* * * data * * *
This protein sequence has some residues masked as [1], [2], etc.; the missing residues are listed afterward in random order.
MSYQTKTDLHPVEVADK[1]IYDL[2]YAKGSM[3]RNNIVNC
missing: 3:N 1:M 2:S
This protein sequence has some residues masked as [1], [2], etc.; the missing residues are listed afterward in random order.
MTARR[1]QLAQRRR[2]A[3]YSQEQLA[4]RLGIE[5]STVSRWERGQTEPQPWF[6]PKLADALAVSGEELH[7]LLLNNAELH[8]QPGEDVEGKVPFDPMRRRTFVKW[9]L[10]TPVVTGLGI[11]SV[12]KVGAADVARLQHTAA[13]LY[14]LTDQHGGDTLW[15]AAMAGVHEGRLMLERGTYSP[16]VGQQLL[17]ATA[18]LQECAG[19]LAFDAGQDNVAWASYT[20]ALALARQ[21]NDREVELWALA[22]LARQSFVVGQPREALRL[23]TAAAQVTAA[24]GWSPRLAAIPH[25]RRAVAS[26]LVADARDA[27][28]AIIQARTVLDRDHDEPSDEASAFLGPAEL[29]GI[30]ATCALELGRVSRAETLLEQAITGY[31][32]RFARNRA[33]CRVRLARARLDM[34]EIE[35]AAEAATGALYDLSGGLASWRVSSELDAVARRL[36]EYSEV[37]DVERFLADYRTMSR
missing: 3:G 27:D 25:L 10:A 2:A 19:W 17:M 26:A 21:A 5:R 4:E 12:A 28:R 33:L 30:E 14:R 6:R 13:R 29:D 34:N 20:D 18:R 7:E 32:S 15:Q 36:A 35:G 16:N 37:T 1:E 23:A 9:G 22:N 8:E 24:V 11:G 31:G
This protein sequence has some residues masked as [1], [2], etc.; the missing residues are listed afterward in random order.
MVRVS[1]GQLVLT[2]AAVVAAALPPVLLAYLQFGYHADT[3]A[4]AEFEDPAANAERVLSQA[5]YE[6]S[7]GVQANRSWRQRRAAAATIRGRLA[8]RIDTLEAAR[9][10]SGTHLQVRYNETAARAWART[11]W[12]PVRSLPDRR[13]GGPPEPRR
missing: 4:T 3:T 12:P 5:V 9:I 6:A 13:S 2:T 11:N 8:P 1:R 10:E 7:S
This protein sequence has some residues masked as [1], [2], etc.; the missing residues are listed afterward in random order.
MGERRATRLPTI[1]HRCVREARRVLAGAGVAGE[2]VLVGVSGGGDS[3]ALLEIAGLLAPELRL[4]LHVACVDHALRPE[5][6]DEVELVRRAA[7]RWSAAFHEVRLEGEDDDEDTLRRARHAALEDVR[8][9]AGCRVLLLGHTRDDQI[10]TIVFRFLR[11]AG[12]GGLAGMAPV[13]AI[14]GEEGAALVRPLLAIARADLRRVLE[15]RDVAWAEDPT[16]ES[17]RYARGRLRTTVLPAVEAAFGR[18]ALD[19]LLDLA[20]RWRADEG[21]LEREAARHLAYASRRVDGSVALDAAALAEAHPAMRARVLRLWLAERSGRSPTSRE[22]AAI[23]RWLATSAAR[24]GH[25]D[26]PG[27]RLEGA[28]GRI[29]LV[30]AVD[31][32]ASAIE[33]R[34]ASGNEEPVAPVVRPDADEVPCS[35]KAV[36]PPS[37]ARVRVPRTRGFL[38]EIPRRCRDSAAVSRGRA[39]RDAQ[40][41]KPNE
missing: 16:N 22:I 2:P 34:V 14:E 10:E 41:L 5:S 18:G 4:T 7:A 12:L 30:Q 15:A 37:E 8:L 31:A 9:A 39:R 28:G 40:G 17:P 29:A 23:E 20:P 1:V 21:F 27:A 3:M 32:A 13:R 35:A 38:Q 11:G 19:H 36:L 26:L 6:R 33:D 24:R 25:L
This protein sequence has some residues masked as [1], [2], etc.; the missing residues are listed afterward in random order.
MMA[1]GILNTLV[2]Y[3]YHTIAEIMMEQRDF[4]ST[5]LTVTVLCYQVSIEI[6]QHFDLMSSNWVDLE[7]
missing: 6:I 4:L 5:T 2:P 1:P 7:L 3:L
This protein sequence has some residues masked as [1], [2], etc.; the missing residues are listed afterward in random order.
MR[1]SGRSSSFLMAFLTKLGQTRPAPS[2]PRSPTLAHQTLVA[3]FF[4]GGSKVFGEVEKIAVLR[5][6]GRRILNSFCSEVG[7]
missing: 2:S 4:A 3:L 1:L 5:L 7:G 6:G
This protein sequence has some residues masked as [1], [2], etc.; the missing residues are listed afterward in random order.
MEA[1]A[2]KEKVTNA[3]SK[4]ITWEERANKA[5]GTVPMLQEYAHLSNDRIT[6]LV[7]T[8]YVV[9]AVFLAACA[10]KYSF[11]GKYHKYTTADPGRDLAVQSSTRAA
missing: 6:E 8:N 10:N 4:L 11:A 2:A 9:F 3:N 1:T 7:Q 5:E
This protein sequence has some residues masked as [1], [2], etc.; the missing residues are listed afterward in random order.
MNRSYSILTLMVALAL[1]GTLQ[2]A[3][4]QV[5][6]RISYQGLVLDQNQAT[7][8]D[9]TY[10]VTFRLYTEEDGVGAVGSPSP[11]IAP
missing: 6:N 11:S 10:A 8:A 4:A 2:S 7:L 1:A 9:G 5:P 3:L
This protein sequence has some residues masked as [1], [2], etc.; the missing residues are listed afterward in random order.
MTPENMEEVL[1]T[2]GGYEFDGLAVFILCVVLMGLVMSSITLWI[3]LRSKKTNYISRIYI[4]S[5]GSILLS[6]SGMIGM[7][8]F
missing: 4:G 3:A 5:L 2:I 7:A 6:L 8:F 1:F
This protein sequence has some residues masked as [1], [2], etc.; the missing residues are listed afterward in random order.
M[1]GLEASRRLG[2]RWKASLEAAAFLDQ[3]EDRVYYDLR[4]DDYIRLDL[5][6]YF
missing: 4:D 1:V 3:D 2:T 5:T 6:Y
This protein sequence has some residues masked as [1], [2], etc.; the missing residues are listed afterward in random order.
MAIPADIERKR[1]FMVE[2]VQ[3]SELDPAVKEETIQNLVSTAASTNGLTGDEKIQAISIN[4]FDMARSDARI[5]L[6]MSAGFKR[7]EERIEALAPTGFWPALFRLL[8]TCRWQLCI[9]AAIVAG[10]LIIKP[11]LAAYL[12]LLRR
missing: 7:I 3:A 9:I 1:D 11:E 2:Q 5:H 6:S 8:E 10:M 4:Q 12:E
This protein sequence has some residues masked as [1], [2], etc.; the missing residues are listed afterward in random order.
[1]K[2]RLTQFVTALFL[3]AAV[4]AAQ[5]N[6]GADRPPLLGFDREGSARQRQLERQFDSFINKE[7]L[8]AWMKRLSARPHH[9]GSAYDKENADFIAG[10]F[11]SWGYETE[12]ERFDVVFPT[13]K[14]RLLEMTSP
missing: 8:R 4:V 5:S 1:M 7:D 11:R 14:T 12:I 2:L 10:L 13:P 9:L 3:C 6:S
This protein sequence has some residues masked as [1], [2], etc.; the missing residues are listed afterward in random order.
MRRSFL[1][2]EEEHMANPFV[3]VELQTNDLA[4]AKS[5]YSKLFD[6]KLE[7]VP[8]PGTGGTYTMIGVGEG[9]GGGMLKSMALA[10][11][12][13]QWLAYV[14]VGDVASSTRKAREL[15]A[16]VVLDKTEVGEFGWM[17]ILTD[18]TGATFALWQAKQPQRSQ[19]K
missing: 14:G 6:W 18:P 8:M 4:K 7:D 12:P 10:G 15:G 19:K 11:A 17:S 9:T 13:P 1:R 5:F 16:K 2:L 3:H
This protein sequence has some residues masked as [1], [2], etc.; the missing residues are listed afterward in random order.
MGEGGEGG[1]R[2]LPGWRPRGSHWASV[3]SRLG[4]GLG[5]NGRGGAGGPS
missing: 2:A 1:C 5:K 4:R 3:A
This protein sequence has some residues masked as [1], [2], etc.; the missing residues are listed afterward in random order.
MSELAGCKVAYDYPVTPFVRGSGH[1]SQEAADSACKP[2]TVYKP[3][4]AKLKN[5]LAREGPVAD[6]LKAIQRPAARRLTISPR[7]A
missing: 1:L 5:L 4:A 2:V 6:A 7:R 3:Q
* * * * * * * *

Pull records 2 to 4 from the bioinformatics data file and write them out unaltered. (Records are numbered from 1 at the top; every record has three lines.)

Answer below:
This protein sequence has some residues masked as [1], [2], etc.; the missing residues are listed afterward in random order.
MTARR[1]QLAQRRR[2]A[3]YSQEQLA[4]RLGIE[5]STVSRWERGQTEPQPWF[6]PKLADALAVSGEELH[7]LLLNNAELH[8]QPGEDVEGKVPFDPMRRRTFVKW[9]L[10]TPVVTGLGI[11]SV[12]KVGAADVARLQHTAA[13]LY[14]LTDQHGGDTLW[15]AAMAGVHEGRLMLERGTYSP[16]VGQQLL[17]ATA[18]LQECAG[19]LAFDAGQDNVAWASYT[20]ALALARQ[21]NDREVELWALA[22]LARQSFVVGQPREALRL[23]TAAAQVTAA[24]GWSPRLAAIPH[25]RRAVAS[26]LVADARDA[27][28]AIIQARTVLDRDHDEPSDEASAFLGPAEL[29]GI[30]ATCALELGRVSRAETLLEQAITGY[31][32]RFARNRA[33]CRVRLARARLDM[34]EIE[35]AAEAATGALYDLSGGLASWRVSSELDAVARRL[36]EYSEV[37]DVERFLADYRTMSR
missing: 3:G 27:D 25:L 10:A 2:A 19:W 17:M 26:A 21:A 5:R 4:E 12:A 28:R 33:L 30:E 14:R 6:R 13:R 29:D 34:N 20:D 18:R 7:E 32:S 15:Q 36:A 35:G 16:N 37:T 1:E 23:A 9:G 22:N 8:E 24:V 11:G 31:G
This protein sequence has some residues masked as [1], [2], etc.; the missing residues are listed afterward in random order.
MVRVS[1]GQLVLT[2]AAVVAAALPPVLLAYLQFGYHADT[3]A[4]AEFEDPAANAERVLSQA[5]YE[6]S[7]GVQANRSWRQRRAAAATIRGRLA[8]RIDTLEAAR[9][10]SGTHLQVRYNETAARAWART[11]W[12]PVRSLPDRR[13]GGPPEPRR
missing: 4:T 3:T 12:P 5:V 9:I 6:A 13:S 2:T 11:N 8:P 1:R 10:E 7:S
This protein sequence has some residues masked as [1], [2], etc.; the missing residues are listed afterward in random order.
MGERRATRLPTI[1]HRCVREARRVLAGAGVAGE[2]VLVGVSGGGDS[3]ALLEIAGLLAPELRL[4]LHVACVDHALRPE[5][6]DEVELVRRAA[7]RWSAAFHEVRLEGEDDDEDTLRRARHAALEDVR[8][9]AGCRVLLLGHTRDDQI[10]TIVFRFLR[11]AG[12]GGLAGMAPV[13]AI[14]GEEGAALVRPLLAIARADLRRVLE[15]RDVAWAEDPT[16]ES[17]RYARGRLRTTVLPAVEAAFGR[18]ALD[19]LLDLA[20]RWRADEG[21]LEREAARHLAYASRRVDGSVALDAAALAEAHPAMRARVLRLWLAERSGRSPTSRE[22]AAI[23]RWLATSAAR[24]GH[25]D[26]PG[27]RLEGA[28]GRI[29]LV[30]AVD[31][32]ASAIE[33]R[34]ASGNEEPVAPVVRPDADEVPCS[35]KAV[36]PPS[37]ARVRVPRTRGFL[38]EIPRRCRDSAAVSRGRA[39]RDAQ[40][41]KPNE
missing: 16:N 22:I 2:P 34:V 14:E 10:E 41:L 5:S 18:G 4:T 7:A 12:L 30:Q 15:A 37:E 8:L 31:A 9:A 39:R 28:G 40:G 17:P 29:A 23:E 20:P 1:V 21:F 27:A 3:M 32:A 13:R 35:A 38:Q 11:G 19:H 36:L 26:L 6:R 33:D 24:R 25:L